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The Trials of a Ball Girl

Haley King (COM’16): Red Sox gig scores her a World Series ring


With the crack of a bat, former Red Sox outfielder Daniel Nava sent a line drive screaming down the Fenway Park right field line. While the grounds crew ducked for cover, Haley King instinctively extended her arm and snagged the ball in her gloved hand.

“My natural reaction is to field the ball when it comes toward me, because I played softball,” says Red Sox ball girl King (COM’16), who played outfield on the Terrier softball team as a freshman. “But Fenway Park is tricky. It’s hard to judge balls when they hit off the wall because they ricochet differently every time. There’s no real practice you can do to prepare yourself.”

Many Red Sox Nation fans may covet the access enjoyed by King, but her rewards are earned by demanding responsibilities. King must not only protect fans from errant balls, but also help run pregame ceremonies, offer tips during the ceremonial first pitch, and hand out foul balls to eager fans. Oh, and catch balls hit by professional baseball players.

King learned about the ball girl gig freshman year from a friend who’d heard the Red Sox were hoping to hire ball girls with prior softball experience. She sent in a highlight video of her ground ball skills along with a résumé and was called in for an interview. “I almost passed out when I found out I got the job,” says King, a Worcester native who has been a ball girl for three years. “I’ve been a huge Red Sox fan my entire life.”

Haley King (COM 16) is a ball girl for the Red Sox.

Haley King scored tickets for her family and herself to the legendary game six of the 2013 American League Championship Series and got her own World Series ring, with her name engraved on the side. Photo by Jackie Ricciardi

At Fenway, in a role akin to a team ambassador, King shares her love of America’s oldest pastime with both children and adults. Her job (which pays by the hour) starts an hour before game time to prepare for the pregame ceremonies. She is charged with picking the child who leans into the mic at the start of every game and says, “Play ball!” She admits weighing the “cuteness factor,” and looking for those dressed in Red Sox gear and for kids who won’t be shy up on the mound.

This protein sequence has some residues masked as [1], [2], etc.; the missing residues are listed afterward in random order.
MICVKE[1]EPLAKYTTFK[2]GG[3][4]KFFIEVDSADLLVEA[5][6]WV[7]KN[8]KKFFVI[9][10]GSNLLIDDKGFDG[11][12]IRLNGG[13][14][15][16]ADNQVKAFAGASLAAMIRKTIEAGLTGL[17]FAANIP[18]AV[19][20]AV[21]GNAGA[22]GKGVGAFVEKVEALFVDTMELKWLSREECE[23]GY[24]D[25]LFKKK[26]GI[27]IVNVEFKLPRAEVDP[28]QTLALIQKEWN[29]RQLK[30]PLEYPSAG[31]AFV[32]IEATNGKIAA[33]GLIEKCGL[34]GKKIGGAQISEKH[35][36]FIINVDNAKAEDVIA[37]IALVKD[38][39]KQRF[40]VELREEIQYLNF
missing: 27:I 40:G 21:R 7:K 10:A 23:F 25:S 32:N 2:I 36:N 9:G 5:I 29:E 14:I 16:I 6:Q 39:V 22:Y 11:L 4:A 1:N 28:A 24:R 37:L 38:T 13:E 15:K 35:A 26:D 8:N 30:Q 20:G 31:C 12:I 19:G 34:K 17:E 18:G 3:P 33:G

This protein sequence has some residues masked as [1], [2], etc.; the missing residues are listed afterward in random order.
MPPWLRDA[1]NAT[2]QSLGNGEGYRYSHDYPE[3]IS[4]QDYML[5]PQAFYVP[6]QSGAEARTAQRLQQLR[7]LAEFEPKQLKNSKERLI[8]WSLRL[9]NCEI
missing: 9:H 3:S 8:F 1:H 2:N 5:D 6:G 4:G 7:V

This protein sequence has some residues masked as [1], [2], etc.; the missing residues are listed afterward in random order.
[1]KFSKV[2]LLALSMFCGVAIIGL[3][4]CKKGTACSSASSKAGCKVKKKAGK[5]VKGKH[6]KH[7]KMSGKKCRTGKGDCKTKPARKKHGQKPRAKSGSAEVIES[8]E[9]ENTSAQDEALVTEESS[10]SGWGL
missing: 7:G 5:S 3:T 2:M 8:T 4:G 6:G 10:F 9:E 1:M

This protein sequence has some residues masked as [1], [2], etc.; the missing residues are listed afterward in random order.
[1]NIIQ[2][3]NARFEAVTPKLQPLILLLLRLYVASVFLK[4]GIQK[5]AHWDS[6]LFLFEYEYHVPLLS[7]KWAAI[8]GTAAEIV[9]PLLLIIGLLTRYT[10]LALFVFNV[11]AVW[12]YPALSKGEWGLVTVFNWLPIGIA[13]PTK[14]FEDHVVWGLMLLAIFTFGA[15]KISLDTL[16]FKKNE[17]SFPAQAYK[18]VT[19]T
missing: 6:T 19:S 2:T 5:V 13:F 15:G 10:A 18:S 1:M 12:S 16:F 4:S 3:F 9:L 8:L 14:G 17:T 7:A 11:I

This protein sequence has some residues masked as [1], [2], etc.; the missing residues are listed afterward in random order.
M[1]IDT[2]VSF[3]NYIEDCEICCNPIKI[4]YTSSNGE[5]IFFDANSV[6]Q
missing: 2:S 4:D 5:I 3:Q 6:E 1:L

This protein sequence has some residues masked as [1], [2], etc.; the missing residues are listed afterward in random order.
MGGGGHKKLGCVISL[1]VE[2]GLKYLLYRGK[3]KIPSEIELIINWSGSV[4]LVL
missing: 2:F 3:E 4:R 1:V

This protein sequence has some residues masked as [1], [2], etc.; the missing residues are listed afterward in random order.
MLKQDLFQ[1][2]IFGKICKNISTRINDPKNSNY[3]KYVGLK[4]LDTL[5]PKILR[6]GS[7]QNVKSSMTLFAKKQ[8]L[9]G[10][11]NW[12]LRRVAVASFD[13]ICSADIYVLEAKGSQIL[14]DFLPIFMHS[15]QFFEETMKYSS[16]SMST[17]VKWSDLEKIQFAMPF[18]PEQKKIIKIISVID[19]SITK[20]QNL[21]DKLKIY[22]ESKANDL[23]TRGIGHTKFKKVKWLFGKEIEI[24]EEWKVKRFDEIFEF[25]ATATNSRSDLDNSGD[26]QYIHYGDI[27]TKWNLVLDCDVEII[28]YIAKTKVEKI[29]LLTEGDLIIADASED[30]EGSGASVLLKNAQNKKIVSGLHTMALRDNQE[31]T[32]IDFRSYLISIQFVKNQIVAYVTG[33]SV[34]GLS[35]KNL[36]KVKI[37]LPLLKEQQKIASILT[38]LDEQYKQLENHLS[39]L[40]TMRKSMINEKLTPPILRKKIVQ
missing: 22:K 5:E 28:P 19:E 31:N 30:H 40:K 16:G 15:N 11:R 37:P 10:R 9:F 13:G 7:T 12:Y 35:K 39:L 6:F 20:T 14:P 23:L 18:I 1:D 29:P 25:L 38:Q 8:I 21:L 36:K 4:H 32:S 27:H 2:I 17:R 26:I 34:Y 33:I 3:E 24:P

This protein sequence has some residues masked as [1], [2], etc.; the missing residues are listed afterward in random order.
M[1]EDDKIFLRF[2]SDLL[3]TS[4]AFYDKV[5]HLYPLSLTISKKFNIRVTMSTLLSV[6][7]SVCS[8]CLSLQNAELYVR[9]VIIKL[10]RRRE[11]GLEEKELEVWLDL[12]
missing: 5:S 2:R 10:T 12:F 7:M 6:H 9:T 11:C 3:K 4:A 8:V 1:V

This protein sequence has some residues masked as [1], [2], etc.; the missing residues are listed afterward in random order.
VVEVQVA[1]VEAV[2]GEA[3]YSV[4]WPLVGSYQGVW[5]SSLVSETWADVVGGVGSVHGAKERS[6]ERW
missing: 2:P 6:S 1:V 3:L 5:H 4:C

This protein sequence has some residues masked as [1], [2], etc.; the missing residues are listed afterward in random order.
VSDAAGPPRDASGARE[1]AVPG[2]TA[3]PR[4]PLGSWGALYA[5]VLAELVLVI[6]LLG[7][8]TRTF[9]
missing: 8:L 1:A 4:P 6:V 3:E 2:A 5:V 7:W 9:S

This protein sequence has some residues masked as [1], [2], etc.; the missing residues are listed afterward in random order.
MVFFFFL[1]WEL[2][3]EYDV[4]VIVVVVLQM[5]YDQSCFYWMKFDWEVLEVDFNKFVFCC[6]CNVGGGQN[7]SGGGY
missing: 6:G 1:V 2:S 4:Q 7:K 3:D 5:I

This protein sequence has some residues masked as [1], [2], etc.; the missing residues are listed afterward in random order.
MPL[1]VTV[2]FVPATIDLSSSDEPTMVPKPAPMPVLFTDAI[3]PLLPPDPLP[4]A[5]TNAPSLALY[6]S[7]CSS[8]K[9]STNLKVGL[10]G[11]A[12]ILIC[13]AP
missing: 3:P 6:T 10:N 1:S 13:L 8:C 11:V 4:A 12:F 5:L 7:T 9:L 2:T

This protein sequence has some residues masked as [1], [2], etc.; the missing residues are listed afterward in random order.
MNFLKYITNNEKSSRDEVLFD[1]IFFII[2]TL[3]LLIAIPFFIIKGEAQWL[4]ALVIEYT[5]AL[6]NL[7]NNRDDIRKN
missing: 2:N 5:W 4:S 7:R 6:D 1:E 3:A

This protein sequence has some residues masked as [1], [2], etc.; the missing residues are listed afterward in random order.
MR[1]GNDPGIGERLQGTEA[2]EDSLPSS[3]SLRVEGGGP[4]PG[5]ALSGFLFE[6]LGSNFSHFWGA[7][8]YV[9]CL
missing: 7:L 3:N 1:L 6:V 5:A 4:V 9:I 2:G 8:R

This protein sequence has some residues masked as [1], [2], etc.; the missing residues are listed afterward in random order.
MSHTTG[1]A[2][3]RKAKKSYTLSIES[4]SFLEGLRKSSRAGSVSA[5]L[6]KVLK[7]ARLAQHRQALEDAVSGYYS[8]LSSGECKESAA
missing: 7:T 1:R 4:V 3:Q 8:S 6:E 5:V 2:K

Next comes her instructions for the first pitch ceremony: “Don’t step on the foul line. There will be a ball sitting on the mound when you get out there. It’s the game ball—don’t touch it. I will give you the ball you are throwing. And lob it, don’t try to fire it in there.” (That last bit of advice was ignored by actor Mark Wahlberg, who ended up hitting a fan when he threw the first pitch a few years ago.)

Once the game starts, King and a second ball girl take up posts at either the first or third base side. Armed with a glove, a helmet, and a bucket to sit on, she prepares for every hop, liner, foul ball, and pop-up that comes her way.

The worst crime for a ball girl to commit, she says, is interfering with a fair ball. “My rule of thumb is that if I’m on the first base line, I will not move to my right,” she says. “The first base side, the foul ground is very tight as compared to the third base side. If it’s really close and you have to wait to see if the ball is fair or foul, I’ll usually let it go. You don’t want to be booed by 38,000 people.”

Such a moment would inevitably end up on SportsCenter’s “Not Top Ten” list. Fortunately, some of King’s best catches, like the time she came to the grounds crew’s rescue, have been caught on camera and live forever on YouTube. She passes her successful catches to a nearby kid or a fervent fan.

King says the nicest players she has met include David Ortiz, Shane Victorino, Pedro Martinez, Nomar Garciaparra, and Dennis Eckersley. She scored tickets for her family and herself to the legendary game six of the 2013 American League Championship Series that sent the Red Sox on to play—and win—against the St. Louis Cardinals in the World Series. And maybe the biggest thrill: she got her own World Series ring, with her name engraved on the side.

And there’s no rule that says the job has to end when she graduates, so if she gets a job in Boston, she may continue.

Amy Laskowski, Senior Writer at Boston University Marketing & Communications editorial department
Amy Laskowski

Amy Laskowski can be reached at amlaskow@bu.edu.

3 Comments on The Trials of a Ball Girl

  • Matt on 09.14.2015 at 7:48 pm

    That was not Daniel Nava who hit that ball….
    But Haley, you’re awesome!

  • Whitney on 09.15.2015 at 2:12 am

    Haley and Lauren (the other ball girl) make me proud every game. Not many teams trust girls to take the position of being on the field, but I am proud the Red Sox do, and I am proud that my fellow Boston University teammates have the opportunity to make great plays and show that girls can play ball too.

  • BU Today writer Amy Laskowski on 09.15.2015 at 10:20 am

    Matt– you’re right, and it’s because we couldn’t embed the video of the example used in the first paragraph of the text so we went with a different video. Sorry for the confusion.

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